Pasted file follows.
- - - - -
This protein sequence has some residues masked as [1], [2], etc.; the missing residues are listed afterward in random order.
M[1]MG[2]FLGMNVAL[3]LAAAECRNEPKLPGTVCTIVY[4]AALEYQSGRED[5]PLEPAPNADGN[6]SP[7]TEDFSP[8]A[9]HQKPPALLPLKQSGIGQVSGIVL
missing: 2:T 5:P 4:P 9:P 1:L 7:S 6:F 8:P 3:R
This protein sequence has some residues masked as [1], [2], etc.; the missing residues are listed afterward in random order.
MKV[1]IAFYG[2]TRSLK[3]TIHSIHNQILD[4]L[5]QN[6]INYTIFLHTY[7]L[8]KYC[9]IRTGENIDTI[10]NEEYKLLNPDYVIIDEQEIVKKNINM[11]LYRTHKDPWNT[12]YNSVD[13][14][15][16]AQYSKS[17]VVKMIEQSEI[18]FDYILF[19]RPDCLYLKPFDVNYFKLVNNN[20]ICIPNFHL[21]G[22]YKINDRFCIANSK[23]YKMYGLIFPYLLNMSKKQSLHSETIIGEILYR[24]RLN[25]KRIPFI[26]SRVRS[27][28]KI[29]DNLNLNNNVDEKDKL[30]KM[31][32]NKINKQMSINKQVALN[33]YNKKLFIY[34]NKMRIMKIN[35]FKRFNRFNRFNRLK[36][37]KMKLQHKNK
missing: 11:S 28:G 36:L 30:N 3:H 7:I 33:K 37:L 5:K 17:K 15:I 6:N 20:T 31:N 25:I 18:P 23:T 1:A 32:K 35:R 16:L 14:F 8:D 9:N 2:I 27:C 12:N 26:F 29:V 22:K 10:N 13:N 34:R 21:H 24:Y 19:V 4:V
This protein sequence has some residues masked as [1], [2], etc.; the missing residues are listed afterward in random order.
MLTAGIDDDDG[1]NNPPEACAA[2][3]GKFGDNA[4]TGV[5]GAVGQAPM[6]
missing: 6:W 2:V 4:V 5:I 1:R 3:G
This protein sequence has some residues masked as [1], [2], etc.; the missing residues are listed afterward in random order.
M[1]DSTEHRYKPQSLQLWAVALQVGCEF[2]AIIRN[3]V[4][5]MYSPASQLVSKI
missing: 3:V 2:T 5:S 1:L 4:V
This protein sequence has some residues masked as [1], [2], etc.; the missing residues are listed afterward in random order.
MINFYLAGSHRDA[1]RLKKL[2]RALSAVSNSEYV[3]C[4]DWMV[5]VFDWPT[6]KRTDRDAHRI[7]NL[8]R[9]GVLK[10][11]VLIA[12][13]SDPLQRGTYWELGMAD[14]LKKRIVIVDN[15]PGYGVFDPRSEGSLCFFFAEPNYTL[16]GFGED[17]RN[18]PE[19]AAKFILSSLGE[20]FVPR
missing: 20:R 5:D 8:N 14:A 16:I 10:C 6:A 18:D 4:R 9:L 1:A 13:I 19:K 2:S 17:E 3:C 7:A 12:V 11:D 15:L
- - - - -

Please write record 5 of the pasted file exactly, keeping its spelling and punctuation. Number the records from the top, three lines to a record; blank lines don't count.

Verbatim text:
This protein sequence has some residues masked as [1], [2], etc.; the missing residues are listed afterward in random order.
MINFYLAGSHRDA[1]RLKKL[2]RALSAVSNSEYV[3]C[4]DWMV[5]VFDWPT[6]KRTDRDAHRI[7]NL[8]R[9]GVLK[10][11]VLIA[12][13]SDPLQRGTYWELGMAD[14]LKKRIVIVDN[15]PGYGVFDPRSEGSLCFFFAEPNYTL[16]GFGED[17]RN[18]PE[19]AAKFILSSLGE[20]FVPR
missing: 20:R 5:D 8:N 14:A 16:I 10:C 6:A 18:D 4:R 9:L 1:A 13:I 19:K 2:S 17:E 3:C 7:A 12:V 11:D 15:L